Biochemical and molecular aspects of mammalian susceptibility to aflatoxin B1 carcinogenicity

Proc Soc Exp Biol Med. 1995 Mar;208(3):213-27. doi: 10.3181/00379727-208-43852a.


Aflatoxin B1 (AFB1) is a fungal toxin that has been implicated as a causative agent in human hepatic and extrahepatic carcinogenesis. In this review, the mechanisms involved in AFB1 toxicity are delineated, in order to describe the features that make a specific cell, tissue, or species susceptible to the mycotoxin. Important considerations include: (i) different mechanisms for bioactivation of AFB1 to its ultimate carcinogenic epoxide metabolite; (ii) the balance between bioactivation to and detoxification of the epoxide; (iii) the interaction of AFB1 epoxide with DNA and the mutational events leading to neoplastic transformation; (iv) the role of cytotoxicity in AFB1 carcinogenesis; (v) the significance of nonepoxide metabolites in toxicity; and (vi) the contribution of mycotoxin-unrelated disease processes. Although considerable controversy remains about the importance of specific events, a great deal has been learned about biochemical and molecular actions of AFB1.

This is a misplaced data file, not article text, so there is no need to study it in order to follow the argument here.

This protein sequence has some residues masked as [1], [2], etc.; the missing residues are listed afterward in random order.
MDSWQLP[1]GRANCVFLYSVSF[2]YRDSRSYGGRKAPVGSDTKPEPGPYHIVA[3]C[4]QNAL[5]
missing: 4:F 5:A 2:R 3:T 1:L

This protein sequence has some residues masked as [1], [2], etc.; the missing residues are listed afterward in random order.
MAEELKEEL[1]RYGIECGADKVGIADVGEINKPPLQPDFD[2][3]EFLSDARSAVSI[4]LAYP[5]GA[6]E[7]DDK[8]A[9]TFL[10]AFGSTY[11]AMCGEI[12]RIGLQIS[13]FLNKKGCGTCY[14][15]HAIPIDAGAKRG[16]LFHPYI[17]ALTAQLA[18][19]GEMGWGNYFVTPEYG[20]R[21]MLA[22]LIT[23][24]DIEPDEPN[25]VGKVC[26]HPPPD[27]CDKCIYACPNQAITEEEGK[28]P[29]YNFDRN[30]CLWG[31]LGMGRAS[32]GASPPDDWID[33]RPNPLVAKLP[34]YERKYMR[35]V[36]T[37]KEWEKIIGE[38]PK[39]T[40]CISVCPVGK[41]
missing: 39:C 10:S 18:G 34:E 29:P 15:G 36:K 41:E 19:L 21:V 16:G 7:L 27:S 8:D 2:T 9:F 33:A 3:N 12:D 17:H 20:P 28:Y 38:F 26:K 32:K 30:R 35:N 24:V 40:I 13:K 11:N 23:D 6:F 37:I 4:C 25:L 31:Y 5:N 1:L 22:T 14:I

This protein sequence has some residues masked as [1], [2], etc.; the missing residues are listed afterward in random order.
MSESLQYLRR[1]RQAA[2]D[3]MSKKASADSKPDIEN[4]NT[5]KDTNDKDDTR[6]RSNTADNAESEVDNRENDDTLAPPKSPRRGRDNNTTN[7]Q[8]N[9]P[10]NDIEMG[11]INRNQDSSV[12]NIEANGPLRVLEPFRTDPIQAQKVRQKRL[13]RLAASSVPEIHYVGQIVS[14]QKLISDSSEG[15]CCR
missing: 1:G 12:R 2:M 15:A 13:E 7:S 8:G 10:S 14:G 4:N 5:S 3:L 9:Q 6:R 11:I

Publication types

  • Research Support, Non-U.S. Gov't
  • Review

MeSH terms

  • Aflatoxin B1 / metabolism
  • Aflatoxin B1 / toxicity*
  • Animals
  • Biotransformation
  • Cytochrome P-450 Enzyme System / physiology
  • Epoxide Hydrolases / physiology
  • Epoxy Compounds / metabolism
  • Genes, p53 / drug effects
  • Glutathione Transferase / physiology
  • Humans
  • Lung / metabolism
  • Neoplasms / chemically induced*
  • Proto-Oncogenes / drug effects


  • Epoxy Compounds
  • Cytochrome P-450 Enzyme System
  • Aflatoxin B1
  • Glutathione Transferase
  • Epoxide Hydrolases